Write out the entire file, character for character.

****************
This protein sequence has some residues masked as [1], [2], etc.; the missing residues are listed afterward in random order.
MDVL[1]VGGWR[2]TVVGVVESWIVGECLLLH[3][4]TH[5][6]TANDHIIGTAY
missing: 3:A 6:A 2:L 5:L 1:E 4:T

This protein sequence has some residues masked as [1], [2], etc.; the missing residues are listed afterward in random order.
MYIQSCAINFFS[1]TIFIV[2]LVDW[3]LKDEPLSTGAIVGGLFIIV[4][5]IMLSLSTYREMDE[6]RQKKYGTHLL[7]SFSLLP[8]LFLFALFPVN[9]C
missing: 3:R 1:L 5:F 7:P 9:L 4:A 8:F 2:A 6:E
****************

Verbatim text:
This protein sequence has some residues masked as [1], [2], etc.; the missing residues are listed afterward in random order.
MDVL[1]VGGWR[2]TVVGVVESWIVGECLLLH[3][4]TH[5][6]TANDHIIGTAY
missing: 3:A 6:A 2:L 5:L 1:E 4:T

This protein sequence has some residues masked as [1], [2], etc.; the missing residues are listed afterward in random order.
MYIQSCAINFFS[1]TIFIV[2]LVDW[3]LKDEPLSTGAIVGGLFIIV[4][5]IMLSLSTYREMDE[6]RQKKYGTHLL[7]SFSLLP[8]LFLFALFPVN[9]C
missing: 3:R 1:L 5:F 7:P 9:L 4:A 8:F 2:A 6:E